Have you read Hilary Spurling's two volume bio of Matisse ?
I highly recommend it. I love biographies of artists and creative people. The bio of Matisse is lengthy, but I found it a fascinating read. His long life spanned two world wars and a sea change in culture and the arts.
Anytime I read an artist's biography I take notes to see where their process might feel familiar, to see what I can take into the studio myself.
It is tempting, especially with someone like the immortal Henri Matisse, to think,
”This is it - they have it ALL FIGURED OUT. If I just do what they did, I’ll discover the BIG SECRET for myself!” But the lessons are so much more relevant if one can view their journey through the prism of one's own experience. That particular artist mastered the lessons of their lifetime in the context of their culture, their moment in history, their karma. Our journeys may share a few similarities as artists, but that is usually where any overlap end.
There is a lifetime’s worth of wisdom to glean from Matisse’s fearlessness and dedication to his own vision.
Here are a few nuggets that I saved to help me along my way.
TEN THINGS I LEARNED FROM HENRI MATISSE
1) Say more with less.
2) Say more with more.
3) Changing form is not artistic schizophrenia, it is creativity.
4) Try everything, but only keep what serves your vision. In other words, don’t follow a popular style or material at the expense of your own authentic narrative.
5) Beauty isn’t always pretty
6) but, Pretty can be powerful when imbued with great feeling and originality.
7)Making creative choices and decisions is more important than just depicting/describing something.
8) Any subject/object can be the starting point for making art.
9) Age is no excuse for laziness.
10) Find joy in the process.
That last one is a very important piece of wisdom.
Matisse worked in an almost relentless state of self-imposed pressure and anxiety. Sometimes the public loved the result, often it did not, at least in Matisse's lifetime. There are no guarantees of success when making art, so if there is any satisfaction to be had, it had better come in the creative process.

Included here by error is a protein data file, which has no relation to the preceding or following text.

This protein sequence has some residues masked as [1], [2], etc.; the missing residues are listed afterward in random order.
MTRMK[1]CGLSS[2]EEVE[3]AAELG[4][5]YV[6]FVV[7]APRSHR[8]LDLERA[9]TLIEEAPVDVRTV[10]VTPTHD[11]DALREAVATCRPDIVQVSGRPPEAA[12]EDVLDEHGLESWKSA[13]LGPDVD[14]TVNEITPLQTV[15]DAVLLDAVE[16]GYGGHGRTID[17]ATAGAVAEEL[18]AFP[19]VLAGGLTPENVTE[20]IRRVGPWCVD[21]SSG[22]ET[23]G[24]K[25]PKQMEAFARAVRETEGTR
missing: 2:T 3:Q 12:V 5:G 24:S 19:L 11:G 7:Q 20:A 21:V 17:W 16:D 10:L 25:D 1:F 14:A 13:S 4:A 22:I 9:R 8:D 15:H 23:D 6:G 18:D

When I look at the carnival of color and apparent joie de vivre in Matisse’s work,
I wonder what a little dose of relaxation and joy might have done for him.
Would he have had the compulsive perseverance to push ahead in his work if he had "lightened up" a bit? History's gain was his loss. He suffered insomnia, sickness, and was plagued by constant anxiety while making his glorious art.
I guess I can rest assured that I am not rewriting the course of Art History, so I can afford to enjoy the ride. Any of us who have the opportunity in this life to make art are truly fortunate. To get all angsty about is seems so small and self-important, as if to throw the gift back to the gods.
I hope that Matisse took some satisfaction in knowing that he was always true to his own vision. That is the the main thing I took from Matisse, and if I can say that, at the end of my days, I will feel like a real success.
So, to Life, to Art, to Matisse! Enjoy!
Artist, writer, workshop planner, swimmer, dog-mom, wife...I find inspiration in the serendipitous connections between making a meaningful, beautiful life and making honest art.
All work on this site is original by Diane Santarella Lawrence, unless noted, and is
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Many of the beautiful images taken in the studios of Skip and me are by Joel Kiester and Brian Eiseman of 1513Photo. Many thanks, Guys, for your friendship and elegant work!
And Thanks to my two biggest fans, my husband Skip Lawrence and Rothko the Wonderdog for constantly surprising, challenging, inspiring and supporting me.